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What A Doll sells dolls with realistic bodies and careers.

By Pamela Rohland

Opinions expressed by Entrepreneur contributors are their own.

Jennifer Baker's line of dolls is meant to do more thanentertain children. The 35-year-old former toy company costumedesigner wants her products to change the way girls think aboutthemselves and their possibilities. Her five dolls have realisticbodies, proportioned like healthy, athletic young women, and theplay sets that accompany them allow girls to imagine themselves infive careers: scientist, journalist, banker, artist and beautysalon owner.

"Growing up, I saw how meaningful my mother's job as ateacher was to her," says Baker, who lives and works inPhiladelphia. "Work can provide a lot of personalgratification. It's important to teach children that work isexciting. This idea is missing from a lot of children'sproducts."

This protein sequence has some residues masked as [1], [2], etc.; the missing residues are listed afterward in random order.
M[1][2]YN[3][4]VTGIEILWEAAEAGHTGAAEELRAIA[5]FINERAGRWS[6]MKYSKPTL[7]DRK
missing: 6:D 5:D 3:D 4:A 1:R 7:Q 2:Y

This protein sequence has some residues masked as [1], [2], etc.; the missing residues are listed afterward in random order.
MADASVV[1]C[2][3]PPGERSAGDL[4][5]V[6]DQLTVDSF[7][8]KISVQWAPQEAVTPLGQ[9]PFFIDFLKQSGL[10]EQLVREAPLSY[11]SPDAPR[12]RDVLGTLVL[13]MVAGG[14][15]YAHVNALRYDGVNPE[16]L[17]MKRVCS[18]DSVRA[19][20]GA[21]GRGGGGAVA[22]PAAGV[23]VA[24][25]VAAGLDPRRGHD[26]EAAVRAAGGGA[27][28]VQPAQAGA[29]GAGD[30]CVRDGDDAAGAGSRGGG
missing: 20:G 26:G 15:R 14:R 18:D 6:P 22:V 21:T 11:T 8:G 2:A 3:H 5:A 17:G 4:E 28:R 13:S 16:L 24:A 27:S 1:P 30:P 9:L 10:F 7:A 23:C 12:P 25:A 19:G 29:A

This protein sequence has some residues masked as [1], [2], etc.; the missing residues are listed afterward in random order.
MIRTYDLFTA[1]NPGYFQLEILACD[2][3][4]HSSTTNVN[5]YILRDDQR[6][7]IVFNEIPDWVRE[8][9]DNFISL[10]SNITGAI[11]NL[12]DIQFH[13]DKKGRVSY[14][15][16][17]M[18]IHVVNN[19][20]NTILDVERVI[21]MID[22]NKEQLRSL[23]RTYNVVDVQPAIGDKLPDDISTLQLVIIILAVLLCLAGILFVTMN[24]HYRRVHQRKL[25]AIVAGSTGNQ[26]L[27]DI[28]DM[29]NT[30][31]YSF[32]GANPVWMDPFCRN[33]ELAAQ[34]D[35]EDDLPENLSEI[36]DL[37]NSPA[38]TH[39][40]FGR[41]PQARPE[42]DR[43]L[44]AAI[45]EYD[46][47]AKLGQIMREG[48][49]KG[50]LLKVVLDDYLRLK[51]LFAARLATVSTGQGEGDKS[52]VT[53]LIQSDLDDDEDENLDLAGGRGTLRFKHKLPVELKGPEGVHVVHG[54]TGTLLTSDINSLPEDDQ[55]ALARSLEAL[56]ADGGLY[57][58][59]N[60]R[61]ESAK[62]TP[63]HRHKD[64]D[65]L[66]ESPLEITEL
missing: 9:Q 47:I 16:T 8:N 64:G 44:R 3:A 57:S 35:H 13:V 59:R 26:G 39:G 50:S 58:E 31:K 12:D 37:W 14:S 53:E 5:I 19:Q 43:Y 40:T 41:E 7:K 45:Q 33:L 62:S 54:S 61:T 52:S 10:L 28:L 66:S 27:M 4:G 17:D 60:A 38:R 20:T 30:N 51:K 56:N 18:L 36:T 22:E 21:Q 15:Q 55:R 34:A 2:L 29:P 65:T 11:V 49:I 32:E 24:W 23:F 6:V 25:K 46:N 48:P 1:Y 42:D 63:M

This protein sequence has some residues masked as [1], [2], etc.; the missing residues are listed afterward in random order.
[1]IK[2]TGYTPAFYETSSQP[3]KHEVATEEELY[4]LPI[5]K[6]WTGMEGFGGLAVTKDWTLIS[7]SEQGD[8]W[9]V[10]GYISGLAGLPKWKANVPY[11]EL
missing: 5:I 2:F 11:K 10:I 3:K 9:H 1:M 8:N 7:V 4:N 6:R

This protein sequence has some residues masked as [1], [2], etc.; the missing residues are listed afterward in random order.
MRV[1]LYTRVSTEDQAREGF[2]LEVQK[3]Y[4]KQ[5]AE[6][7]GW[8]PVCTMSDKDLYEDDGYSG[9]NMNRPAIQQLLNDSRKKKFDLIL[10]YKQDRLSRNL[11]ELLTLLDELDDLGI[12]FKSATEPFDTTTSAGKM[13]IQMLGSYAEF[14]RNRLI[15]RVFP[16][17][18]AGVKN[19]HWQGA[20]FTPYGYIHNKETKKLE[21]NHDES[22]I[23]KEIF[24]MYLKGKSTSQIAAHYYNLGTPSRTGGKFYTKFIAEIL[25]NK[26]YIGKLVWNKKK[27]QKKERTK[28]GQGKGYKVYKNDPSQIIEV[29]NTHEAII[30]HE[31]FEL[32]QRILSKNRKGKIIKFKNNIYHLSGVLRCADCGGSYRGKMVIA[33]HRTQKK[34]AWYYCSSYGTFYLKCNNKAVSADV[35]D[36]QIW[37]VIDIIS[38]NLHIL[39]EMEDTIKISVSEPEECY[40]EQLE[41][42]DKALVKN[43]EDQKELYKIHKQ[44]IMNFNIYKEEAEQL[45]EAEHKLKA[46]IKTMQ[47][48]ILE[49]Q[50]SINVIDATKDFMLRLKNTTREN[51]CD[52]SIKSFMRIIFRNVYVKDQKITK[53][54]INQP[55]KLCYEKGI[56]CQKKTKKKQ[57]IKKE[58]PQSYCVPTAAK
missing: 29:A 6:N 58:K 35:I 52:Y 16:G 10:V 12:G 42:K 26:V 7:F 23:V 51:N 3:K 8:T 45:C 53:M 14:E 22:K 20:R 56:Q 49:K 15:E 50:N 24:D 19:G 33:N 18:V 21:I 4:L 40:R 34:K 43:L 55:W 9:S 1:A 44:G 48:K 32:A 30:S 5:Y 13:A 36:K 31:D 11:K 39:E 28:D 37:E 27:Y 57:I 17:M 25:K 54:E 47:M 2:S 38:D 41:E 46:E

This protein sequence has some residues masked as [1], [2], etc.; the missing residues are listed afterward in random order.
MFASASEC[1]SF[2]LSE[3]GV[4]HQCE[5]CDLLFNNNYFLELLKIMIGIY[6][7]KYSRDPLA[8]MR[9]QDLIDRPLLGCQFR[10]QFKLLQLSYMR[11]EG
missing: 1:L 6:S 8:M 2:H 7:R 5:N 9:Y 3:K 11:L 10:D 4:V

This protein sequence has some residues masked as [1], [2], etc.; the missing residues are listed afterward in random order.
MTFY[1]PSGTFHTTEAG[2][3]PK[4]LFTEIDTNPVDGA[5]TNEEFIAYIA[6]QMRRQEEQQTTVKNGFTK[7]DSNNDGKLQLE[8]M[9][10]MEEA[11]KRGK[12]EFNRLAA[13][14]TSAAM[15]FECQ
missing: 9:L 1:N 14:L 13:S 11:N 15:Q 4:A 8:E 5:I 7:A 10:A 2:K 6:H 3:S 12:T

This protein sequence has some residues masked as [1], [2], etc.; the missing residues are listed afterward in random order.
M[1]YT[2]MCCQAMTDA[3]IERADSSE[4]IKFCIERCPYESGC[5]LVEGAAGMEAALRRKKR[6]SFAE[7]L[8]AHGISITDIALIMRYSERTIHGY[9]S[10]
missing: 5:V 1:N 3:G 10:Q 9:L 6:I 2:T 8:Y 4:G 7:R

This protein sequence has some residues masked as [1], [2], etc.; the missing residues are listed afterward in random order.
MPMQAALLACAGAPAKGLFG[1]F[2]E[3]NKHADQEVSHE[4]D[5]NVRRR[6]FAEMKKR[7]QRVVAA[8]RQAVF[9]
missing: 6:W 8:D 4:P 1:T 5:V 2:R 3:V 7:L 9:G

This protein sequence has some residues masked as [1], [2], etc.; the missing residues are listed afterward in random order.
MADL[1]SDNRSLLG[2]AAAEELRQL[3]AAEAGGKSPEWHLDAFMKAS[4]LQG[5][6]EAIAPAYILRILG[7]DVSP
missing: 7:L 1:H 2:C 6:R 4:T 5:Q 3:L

Baker initially proposed the line of dolls in 1994 while workingfor Tyco Toys, but industry executives were unwilling to take arisk on a product they viewed as too unconventional. Baker felt sopassionately about her idea, however, that she decided to producethe dolls herself. "In its advertisements, the toy industryshows girls combing a doll's hair and cradling it, but I knewfrom my own experience that's not how kids play withdolls," says Baker, a tomboy who liked to take her dolls on"camping trips," build furniture for them and use them as"surgery" subjects. "I wanted to help kids play withdolls the way they really want to."

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